Ranger Philosopher Appears: Best Man For The Jobon September 25, 2012 at 11:50 am
I’m the new staff writer here, and I ain’t no greenhorn to this fanbase. Let’s talk about Power Rangers for a second before I tell you what I’m gonna write about.
I’ve been there since the start. I vaguely remember the early advertisements, even though I was 3 years old at the time; the franchise was born with my imagination. I was just old enough to begin analyzing things and partaking, and as a child a little bit more advanced than others, I was comprehending major intergalactic conflict before most of my friends were done shitting their diapers. Whatever this brave, new experience was, I was in it for the long haul. I was about to kiss sleeping in on Saturdays goodbye for the next 10 years.
As the years went on, I saw Lord Zedd’s brutal campaign unfold against Angel Grove. Putties after Putties, evil plot after evil plot, and episode after episode, I continued cheering on the Rangers through all circumstances. Very early on in my life, I modeled myself after the examples set down by the ‘Big Six’ of MMPR’s first season, becoming a beacon of hope and goodwill on playgrounds everywhere…and then they lost their powers. As a 5 year old, I was devastated. Rita had won, and there was NOTHING they could do about it, so they enlisted the help of Rangers from another world. Delphine and her Aquitian Rangers were the last line of defense as the six travelled through time to find the Zeo crystals; I was kept on the edge of my living room carpet every single day it came on; every Zord, every Cog, every villain, and the indomitable spirit of good over evil made for one great story over Reese’s Puffs.
I’m proud to say that my first date was taking a cutie that I shared a cubby with to see the Turbo movie. As an 8 year old, I had faith in both sets of teams: Tommy, the battle-hardened veteran, was in charge, and then handed the morpher over to a brand new guy named TJ enough to keep it going. I trusted Tommy, and TJ proved himself. Even Justin Stewart had proved himself in the defense of the Command Center; the Turbo Rangers were valiant, but their adventures were strange. Adapting a parody into something meant to be taken seriously seems disastrous now, but let’s face it: they did the best they could with the material they were given. I dare anyone to try re-dubbing Blazing Saddles so it becomes a Korean love story. Either way, it was a good enough venture that I found it devastating to see Justin silhouetted against the rising NASADA shuttle the final moments of the series, and then suddenly brought to attention by the warning that the Power Rangers would be back.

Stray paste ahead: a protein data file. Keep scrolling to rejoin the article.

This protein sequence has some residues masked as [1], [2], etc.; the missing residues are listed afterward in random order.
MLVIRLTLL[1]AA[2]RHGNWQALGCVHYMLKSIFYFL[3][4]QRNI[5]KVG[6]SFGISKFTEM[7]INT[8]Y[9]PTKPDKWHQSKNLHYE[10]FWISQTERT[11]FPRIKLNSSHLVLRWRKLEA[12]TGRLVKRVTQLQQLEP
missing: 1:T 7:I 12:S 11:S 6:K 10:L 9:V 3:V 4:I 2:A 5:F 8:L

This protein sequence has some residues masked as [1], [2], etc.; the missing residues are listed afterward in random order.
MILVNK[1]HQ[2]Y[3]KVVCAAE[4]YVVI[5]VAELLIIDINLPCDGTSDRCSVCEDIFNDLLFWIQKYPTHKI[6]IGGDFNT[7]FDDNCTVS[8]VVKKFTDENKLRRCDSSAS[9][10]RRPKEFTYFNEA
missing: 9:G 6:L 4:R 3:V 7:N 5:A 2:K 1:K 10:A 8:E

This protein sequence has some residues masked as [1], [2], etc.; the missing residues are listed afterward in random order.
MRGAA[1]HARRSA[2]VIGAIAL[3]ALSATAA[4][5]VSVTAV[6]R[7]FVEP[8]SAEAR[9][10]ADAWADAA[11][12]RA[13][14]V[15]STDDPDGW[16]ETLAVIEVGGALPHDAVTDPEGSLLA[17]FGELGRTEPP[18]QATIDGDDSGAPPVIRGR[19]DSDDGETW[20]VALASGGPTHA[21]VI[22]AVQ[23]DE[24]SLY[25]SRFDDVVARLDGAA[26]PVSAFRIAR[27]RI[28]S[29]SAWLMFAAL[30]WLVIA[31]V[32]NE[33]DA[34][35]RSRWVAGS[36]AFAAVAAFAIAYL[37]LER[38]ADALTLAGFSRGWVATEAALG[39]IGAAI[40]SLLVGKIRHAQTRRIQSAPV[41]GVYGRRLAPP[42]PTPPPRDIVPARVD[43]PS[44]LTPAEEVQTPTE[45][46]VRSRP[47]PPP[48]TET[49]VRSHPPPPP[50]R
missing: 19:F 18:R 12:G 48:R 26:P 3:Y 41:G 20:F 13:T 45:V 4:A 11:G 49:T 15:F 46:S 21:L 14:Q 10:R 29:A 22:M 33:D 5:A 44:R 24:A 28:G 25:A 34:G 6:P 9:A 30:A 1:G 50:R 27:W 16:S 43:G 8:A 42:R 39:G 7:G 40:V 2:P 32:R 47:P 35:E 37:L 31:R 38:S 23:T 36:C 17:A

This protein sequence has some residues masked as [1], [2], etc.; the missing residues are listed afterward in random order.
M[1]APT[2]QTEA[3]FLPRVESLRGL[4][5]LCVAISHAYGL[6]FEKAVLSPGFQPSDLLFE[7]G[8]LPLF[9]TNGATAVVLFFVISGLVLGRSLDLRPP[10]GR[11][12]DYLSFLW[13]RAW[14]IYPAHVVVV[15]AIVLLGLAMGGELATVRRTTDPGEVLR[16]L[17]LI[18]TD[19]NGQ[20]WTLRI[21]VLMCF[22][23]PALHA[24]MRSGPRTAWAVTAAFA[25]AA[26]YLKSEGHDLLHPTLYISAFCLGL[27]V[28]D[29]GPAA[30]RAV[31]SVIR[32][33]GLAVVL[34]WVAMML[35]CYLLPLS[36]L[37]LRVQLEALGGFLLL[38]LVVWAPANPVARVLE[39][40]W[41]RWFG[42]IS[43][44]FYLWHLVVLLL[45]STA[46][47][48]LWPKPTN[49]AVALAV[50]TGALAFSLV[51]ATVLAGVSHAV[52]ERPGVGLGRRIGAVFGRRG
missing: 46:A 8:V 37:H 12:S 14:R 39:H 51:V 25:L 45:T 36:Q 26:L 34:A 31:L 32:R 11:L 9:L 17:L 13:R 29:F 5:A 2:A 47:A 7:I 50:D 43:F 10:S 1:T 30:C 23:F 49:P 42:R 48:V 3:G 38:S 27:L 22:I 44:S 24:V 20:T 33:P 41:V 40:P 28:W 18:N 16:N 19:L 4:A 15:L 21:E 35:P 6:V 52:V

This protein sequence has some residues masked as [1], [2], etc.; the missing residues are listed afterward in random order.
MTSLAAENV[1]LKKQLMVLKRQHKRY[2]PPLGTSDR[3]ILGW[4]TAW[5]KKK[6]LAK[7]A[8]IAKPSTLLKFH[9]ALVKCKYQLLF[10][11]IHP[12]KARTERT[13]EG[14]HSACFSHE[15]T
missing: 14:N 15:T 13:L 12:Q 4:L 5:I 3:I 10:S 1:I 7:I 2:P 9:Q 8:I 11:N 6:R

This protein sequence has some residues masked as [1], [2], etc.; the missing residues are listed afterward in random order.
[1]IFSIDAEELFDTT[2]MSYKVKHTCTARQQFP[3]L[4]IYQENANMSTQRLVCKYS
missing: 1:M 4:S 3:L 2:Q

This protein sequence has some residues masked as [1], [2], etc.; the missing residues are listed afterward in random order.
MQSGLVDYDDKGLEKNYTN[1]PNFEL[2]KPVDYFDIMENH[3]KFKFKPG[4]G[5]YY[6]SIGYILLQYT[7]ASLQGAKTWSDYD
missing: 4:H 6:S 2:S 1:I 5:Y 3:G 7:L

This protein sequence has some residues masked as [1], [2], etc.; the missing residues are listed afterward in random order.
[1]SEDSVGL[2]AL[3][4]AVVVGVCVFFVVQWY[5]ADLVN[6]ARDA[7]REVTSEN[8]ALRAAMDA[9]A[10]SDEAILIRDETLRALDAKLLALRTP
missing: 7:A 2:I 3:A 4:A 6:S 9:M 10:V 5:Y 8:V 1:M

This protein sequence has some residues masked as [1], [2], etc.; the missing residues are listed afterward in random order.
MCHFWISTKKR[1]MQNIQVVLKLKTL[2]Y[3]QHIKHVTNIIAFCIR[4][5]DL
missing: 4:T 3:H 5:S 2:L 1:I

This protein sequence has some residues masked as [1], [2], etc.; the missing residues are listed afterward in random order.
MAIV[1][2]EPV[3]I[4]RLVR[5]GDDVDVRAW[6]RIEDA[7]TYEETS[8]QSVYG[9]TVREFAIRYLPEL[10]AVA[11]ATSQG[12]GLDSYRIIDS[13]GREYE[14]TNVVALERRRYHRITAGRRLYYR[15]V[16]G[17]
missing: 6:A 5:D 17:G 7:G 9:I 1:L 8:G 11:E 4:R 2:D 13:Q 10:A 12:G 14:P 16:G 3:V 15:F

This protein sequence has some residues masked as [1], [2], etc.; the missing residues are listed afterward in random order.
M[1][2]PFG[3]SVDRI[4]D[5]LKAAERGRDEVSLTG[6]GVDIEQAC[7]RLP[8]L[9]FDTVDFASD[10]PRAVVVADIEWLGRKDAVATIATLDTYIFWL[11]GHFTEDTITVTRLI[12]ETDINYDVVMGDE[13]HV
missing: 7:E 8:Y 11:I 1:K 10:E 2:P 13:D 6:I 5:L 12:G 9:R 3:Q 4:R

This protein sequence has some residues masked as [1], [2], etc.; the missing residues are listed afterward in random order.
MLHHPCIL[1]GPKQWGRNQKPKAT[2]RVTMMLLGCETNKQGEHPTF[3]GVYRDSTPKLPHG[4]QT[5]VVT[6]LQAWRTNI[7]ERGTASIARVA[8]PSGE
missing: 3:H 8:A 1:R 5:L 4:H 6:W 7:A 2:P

In Space was a bittersweet experience. Andros had one of the toughest jobs of any Red Ranger: not only was he dealing with very sudden command of a new team following the probably-permanent coma of his best friend in combat, but his archenemy was also his long-lost sister. Having a little sister myself, and being our parents’ only children, I connected personally with that issue. If that was me, could I have the moral fortitude to destroy the baby if it meant saving Earth? Was there any hope of converting her back to good? These questions shied in comparison to the death of Zordon. He had been IT; the guide, the mentor, the one who my heroes turned to in time of need.
Hope endured. The one scene that has stuck with me every single day since Countdown To Destruction aired was the one where Bulk steps forward to claim that he is the Blue Ranger in order to buy the real Rangers time. One by one, Skull, Professor Phenomenus, and three other citizens of Angel Grove stepped forward to claim that they were also Spartacus. That was the moment that I realized bravery isn’t programmed in the Rangers’ suits: the traits of a hero are underneath the helmet. To this day, I get chills re-watching the scene; it reaffirms the idea in my inner romantic that despite everything, right prevails.
As the years went on, I got up every groggy, darkened morning at 5:30 AM sharp to catch reruns of Boy Meets World before Fox began their national lineup, usually starting with Power Rangers. I had forsaken soccer and, sometimes, even sleepovers to ensure that I didn’t miss the next episode of Lost Galaxy, of Lightspeed Rescue, of Time Force. As a 10 year old, nothing spoke of thicker courage than Leo sacrificing himself against a mutated Trakeena with his own Battlizer, or being forced to watch Wes and Eric make a suicidal stand against Ransik’s forces in 2001. This was not sobering, nor saddening, nor shocking in any way: I understood the point of being a Power Ranger was to offer oneself to greater good, despite all circumstances.